Report on the Virginia Legislature:

Actions relating to Wind Energy in 2005

Bills introduced by Sen. Hanger

State Senator Emmett Hanger has introduced two bills in the 2005 session of the Virginia Legislature that relate to wind energy. The first, Senate Bill #1011, would limit local taxation of wind projects to $3000/year/MW of installed capacity. This is a revised link that includes two small amendments. The bill as amended passed the Senate unanimously. This amount would include the turbines themselves as well as ancillary improvements associated with them, such as substations and transmission lines. The HNWD project as presently proposed at 39 MW would yield $117,000 per year to Highland County. It seems that this provision might override depreciation so that this amount would be paid to the county each year for the life of the project — but this should be confirmed.

I understand that this bill was proposed to Sen. Hanger by Mr. McBride, presumably as a means to reduce his tax liability in case the present SCC formulas are extended to apply to wind plants, which would result in an initial tax liability of $248K. [See discussion in the report on the supervisors meeting of 20 January.] Hanger introduced the bill without making any contact with Highland supervisors. E-mail from Highland County Supervisors to Senator Emmett Hanger. Hanger has since backed away from the $3000 figure, saying that it could be changed as necessary. The bill has been tabled in the House so it appears to be finished for this session of the Assembly.

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The other Hanger bill, Senate Joint Resolution #334, would set up a joint subcommittee to study wind energy development. This proposes a budget of only $4,800 to conduct the study, limits the subcommittee to meeting four times between now and 30 November 2005. The subcommitee chairman is to submit an executive summary of its findings and recommendations no later than the first day of the 2006 Regular Session of the General Assembly. [This is neither enough money nor enough meetings to conduct a study of this magnitude, in my opinion.] This bill was tabled [effectively killed] by the Senate Rules Committee on Friday 4 February. Apparently the Virginia Wind Energy Collaborative, a wind-advocacy group headquartered at James Madison University, tried to set itself up to do the study and when that failed they worked to scuttle the bill.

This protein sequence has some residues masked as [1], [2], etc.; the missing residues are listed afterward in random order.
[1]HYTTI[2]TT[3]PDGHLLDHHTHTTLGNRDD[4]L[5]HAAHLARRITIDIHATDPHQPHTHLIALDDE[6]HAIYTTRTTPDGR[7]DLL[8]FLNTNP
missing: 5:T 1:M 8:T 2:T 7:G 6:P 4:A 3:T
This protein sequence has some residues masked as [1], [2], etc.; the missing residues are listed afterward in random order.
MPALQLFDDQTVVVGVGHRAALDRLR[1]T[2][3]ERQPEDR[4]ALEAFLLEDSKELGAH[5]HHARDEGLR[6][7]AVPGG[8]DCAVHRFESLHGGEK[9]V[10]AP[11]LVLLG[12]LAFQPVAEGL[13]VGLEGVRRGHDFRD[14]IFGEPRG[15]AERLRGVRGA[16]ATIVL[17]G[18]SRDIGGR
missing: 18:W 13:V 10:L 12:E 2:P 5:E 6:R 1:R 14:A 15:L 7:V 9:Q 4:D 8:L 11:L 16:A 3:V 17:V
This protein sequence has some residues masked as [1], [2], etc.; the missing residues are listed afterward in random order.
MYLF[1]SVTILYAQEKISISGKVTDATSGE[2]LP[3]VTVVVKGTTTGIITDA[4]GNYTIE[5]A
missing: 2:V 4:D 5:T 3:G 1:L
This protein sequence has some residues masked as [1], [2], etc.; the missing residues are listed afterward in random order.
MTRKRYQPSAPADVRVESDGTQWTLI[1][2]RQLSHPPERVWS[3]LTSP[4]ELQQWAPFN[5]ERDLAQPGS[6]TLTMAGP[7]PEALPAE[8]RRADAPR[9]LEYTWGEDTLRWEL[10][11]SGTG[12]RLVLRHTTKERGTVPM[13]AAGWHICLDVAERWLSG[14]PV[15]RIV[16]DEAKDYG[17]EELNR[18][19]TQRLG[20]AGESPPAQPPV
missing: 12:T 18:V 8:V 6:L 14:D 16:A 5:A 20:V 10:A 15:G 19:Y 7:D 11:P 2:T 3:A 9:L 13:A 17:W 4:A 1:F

Jonathan Miles, reportedly the only VWEC principal attending the 4 Feb meeting, took issue with the above description of VWEC and their position on this bill. I did not attend the meeting and relied on others to report what happened. I understand that Alden Hathaway (Environmental Resources Trust) and Mitch King (Old Mill Power Co.), both VWEC partners, were there and spoke against the bill. Miles states that, “VWEC took NO POSITION pro OR con on this bill at any point. Further . . . VWEC offered only its assistance in crafting a comprehensive PLAN for a study (not to conduct the study) . . . .” He went on to say that the resolution “called for study of a topic that was already under consideration by another joint legislative body, the Commission on Electric Utility Restructuring (CEUR).” This is a much broader study so it seems unlikely that the environmental impacts of wind power will will receive primary attention, though any objective attention is useful. Miles complete letter is available if anyone wishes to read it. He also disputes the characterization of VWEC as a “wind-advocacy group.” That may not be their mission statement but their actions seem to lean in that direction. To date I have not located anything on their web site that is critical of wind energy.

House Bill 2579, which designates the Virginia Big-Eared Bat as the “official bat of the Commonwealth,” has passed the House and the Senate. It seems certain that it will be signed by Governor Warner.

John R. Sweet, Mustoe, VA